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Building Continental Europe Digital Terrain Model at 30 m resolution using Machine Learning

Development team: OpenGeoHub, MultiOne,

The Geo-harmonizer project requires an up-to-date terrain model of Continental Europe that can be used for land cover, vegetation and soil mapping. Currently at least three public global Digital Elevation Models exist that cover Europe and are available for spatial modeling:

  • Digital Surface Model based on the USGS NASADEM,
  • Digital Surface Model based on ALOS AW3D
  • Copernicus EU DEM based on the SRTM and ASTER DEMs,

This project obviously needs only a single model of relief, so a logical solution is to derive an Ensemble estimate of terrain height i.e. elevation of the bare earth or land surface.

Since 2018 several space-born missions have been collecting altitude / elevation data using precise and consistent instruments. This include:

Because GEDI is newer mission and more focused on mapping vegetation, we have decided to use it as a reference, in this work, to train a model to predict the most probable terrain elevation. GEDI data can be obtained using the rGEDI package. We have downloaded GEDI Level2B data for whole world and then prepared an extract of points covering continental EU (about 28 million points with "elev.lowestmode" i.e. the estimate of the terrain height). GEDI unfortunately does not cover latitudes above 52°N (see below).

GEDI density training points Europe
Density of GEDI terrain elevations used as training points in this work.

The NASA DEM and ALSO AW3D are surface models hence they include canopy height and this represent a problem for deriving terrain model. UMD GLAD group has recently release a global canopy height map for 2019, also based on GEDI data. This data can be used help predict the terrain model with higher accuracy. There are however two limitations of the GEDI data set and these are: (1) limited coverage to 52 degrees north, (2) systematic clustering of points on the satellite path. These did not seem to cause problems in the modeling but should not be ignored. 

In addition, Global Surface Water Explorer and Global Forest Change projects have release number of global products that contain information about the surface water probability and forest tree cover. In total we have prepared 9 auxiliary gridded layers at 30 m that we use to train a model to predict terrain. The summary ensemble model is hence:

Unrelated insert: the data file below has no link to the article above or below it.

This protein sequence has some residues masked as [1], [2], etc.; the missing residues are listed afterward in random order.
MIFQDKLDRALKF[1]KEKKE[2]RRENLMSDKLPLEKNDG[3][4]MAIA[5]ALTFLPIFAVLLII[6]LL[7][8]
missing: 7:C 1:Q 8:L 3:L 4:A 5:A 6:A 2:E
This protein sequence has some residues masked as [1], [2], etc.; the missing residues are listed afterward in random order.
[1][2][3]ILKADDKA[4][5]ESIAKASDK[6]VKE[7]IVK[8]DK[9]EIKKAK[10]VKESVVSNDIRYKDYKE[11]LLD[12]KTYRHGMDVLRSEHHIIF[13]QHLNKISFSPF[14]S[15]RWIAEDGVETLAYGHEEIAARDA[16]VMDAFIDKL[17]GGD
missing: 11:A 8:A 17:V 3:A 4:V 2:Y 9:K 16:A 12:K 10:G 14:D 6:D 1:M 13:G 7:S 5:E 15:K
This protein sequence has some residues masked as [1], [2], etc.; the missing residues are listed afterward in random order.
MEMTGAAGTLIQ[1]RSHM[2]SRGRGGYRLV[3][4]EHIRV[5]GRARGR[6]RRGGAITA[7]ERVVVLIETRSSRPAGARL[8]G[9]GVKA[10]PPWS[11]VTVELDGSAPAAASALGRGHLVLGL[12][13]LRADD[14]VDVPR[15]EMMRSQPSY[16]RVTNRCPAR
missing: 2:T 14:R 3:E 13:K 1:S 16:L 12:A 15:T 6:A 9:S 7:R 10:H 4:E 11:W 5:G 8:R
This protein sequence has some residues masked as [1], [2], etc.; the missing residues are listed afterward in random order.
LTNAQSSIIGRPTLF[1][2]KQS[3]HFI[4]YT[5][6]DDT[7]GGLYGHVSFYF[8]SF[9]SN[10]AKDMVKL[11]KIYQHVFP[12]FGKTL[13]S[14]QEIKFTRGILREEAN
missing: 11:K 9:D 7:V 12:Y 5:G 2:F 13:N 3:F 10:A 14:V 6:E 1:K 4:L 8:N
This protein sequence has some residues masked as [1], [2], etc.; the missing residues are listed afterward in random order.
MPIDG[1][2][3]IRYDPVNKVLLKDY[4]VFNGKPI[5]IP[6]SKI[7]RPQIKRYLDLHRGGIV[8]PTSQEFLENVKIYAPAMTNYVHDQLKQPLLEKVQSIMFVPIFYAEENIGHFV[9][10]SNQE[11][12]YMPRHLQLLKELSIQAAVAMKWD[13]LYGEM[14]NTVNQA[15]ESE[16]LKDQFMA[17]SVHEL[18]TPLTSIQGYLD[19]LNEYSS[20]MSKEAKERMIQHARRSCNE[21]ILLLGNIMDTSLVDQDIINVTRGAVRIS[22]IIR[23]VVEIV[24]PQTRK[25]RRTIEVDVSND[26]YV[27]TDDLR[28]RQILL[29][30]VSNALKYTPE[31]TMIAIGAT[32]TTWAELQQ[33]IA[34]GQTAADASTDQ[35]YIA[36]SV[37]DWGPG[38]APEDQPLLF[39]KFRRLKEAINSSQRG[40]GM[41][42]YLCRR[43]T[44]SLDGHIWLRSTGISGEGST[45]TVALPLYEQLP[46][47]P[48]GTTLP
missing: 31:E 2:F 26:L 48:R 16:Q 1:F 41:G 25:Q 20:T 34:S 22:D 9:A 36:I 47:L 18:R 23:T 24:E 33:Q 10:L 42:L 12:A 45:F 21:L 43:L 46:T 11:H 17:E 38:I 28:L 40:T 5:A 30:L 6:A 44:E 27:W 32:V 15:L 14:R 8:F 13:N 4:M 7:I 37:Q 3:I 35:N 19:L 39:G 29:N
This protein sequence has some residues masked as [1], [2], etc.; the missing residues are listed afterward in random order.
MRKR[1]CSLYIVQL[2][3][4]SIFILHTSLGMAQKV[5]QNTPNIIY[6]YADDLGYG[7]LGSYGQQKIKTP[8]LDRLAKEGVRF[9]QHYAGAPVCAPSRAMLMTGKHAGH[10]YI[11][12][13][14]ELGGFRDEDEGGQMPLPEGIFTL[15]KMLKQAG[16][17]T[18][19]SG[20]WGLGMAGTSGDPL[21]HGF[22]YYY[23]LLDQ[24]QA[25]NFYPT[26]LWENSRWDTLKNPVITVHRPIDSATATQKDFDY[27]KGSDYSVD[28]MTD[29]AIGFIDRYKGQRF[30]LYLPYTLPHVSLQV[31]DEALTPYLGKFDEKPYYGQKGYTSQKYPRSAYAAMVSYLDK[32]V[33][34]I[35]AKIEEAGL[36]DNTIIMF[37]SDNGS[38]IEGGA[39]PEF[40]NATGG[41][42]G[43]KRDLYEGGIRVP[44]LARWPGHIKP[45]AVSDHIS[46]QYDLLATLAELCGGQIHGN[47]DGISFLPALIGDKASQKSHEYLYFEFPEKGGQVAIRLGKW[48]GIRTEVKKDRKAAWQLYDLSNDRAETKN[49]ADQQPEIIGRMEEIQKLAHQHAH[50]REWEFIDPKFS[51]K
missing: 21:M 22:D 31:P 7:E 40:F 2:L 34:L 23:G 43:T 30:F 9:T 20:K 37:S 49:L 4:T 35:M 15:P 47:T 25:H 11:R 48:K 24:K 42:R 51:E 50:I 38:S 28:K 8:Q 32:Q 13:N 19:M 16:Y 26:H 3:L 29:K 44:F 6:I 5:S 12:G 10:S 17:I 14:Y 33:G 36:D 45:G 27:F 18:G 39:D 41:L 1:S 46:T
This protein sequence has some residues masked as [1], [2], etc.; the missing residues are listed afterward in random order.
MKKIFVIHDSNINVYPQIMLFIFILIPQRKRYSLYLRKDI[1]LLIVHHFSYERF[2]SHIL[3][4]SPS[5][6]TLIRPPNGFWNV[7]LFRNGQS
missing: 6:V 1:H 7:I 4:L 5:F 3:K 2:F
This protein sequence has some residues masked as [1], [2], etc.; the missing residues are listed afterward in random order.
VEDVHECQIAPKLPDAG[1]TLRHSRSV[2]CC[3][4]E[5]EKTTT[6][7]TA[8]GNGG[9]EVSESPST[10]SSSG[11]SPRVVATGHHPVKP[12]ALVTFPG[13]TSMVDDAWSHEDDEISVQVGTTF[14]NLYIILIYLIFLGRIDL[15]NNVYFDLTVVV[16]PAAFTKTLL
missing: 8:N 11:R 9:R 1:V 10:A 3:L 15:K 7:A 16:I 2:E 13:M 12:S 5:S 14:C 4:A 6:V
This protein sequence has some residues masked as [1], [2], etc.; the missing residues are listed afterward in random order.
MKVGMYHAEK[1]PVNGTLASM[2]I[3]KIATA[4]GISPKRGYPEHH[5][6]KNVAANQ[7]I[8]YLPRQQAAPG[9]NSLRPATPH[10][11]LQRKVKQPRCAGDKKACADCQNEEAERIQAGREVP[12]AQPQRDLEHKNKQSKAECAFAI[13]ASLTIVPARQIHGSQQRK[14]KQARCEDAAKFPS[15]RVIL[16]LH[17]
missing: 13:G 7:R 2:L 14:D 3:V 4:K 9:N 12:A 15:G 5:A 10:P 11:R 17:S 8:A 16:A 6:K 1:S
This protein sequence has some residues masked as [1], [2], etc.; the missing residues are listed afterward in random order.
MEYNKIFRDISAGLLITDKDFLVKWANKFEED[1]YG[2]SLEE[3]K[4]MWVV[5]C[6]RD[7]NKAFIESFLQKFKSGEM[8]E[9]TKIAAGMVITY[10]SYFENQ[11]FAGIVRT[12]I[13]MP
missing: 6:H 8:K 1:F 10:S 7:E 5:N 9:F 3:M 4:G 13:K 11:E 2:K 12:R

m.elev = train_eml(t.var="elev_lowestmode", 
    pr.var = c("eu_AW3D_30m_f", "eu_NASADEM_30m_f", "eu_dem25m_", "eu_GlobalSurfaceWater_2016_30m_", "treecover2010_", "bare2010_", "treecover2000_", "eu_canopy_height_30m_"),, out.dir="/data/EU_layers/modelsM/", 
    SL.library = c("regr.ranger", "regr.glmnet", "regr.cvglmnet", "regr.cubist"))

where t.var is the target variable, ovT.df is the regression matrix containing values of the GEDI points and result of spatial overlay with all layers, and SL.library contains the list of integrated learners used in the mlr package framework (mlr::makeStackedLearner) to estimate the ensemble model. Note that, for training the EML, we also use spatial blocks of 30x30 km to ensure that cross-validation protects from over-fitting due to spatial clustering. The summary result we get (note: we randomly subset to max 7 million points for the purpose computational efficiency i.e. to avoid memory problems) show:

stats::lm(formula = f, data = d)

    Min      1Q  Median      3Q     Max 
-65.580  -2.630   0.648   3.120 181.769 

                Estimate Std. Error t value Pr(>|t|)    
(Intercept)   -4.1448129  0.4663283  -8.888  < 2e-16 ***
regr.ranger    0.2667469  0.0009676 275.677  < 2e-16 ***
regr.glmnet   -4.7183974  0.6038334  -7.814 5.54e-15 ***
regr.cvglmnet  4.6966219  0.6042481   7.773 7.69e-15 ***
regr.cubist    0.7643997  0.0012860 594.378  < 2e-16 ***
Signif. codes:  0 '***' 0.001 '**' 0.01 '*' 0.05 '.' 0.1 ' ' 1

Residual standard error: 6.729 on 6757726 degrees of freedom
Multiple R-squared:  0.9996,	Adjusted R-squared:  0.9996 
F-statistic: 4.644e+09 on 4 and 6757726 DF,  p-value: < 2.2e-16

Which indicates that the elevation errors are in average (2/3rd of pixels) between ±2-3 m. This in general demonstrates that combining multiple Digital Surface Models with canopy heights and forest density maps can be used to significantly improve (absolute) accuracy of e.g. SRTM DEM (currently estimated to be around ±12 m).

Error map DTM
Predicted error map (a), and (b) hillshading of the same area. Zoom in on an area in western Croatia (city of Rijeka). Higher errors are usually predicted in more complex terrains / mountains.

The final predictions and the training points can be downloaded as Cloud Optimized GeoTIFFS and the code used to prepare data, fit models and generate predictions can be accessed here. Note that the initial results are promising, but there are still number of issue that we plan to resolve:

  • In many places canopy height is still visible on the hillshading images, indicating that even after using the canopy height, the true terrain elevation in forests is over-estimated,
  • Additional filtering is needed to remove also human built objects in urban areas.
  • The EML-based Digital Terrain Model has not be hydrologically corrected / pre-processed, hence additional processing is needed before this DTM could be used for spatial modeling,

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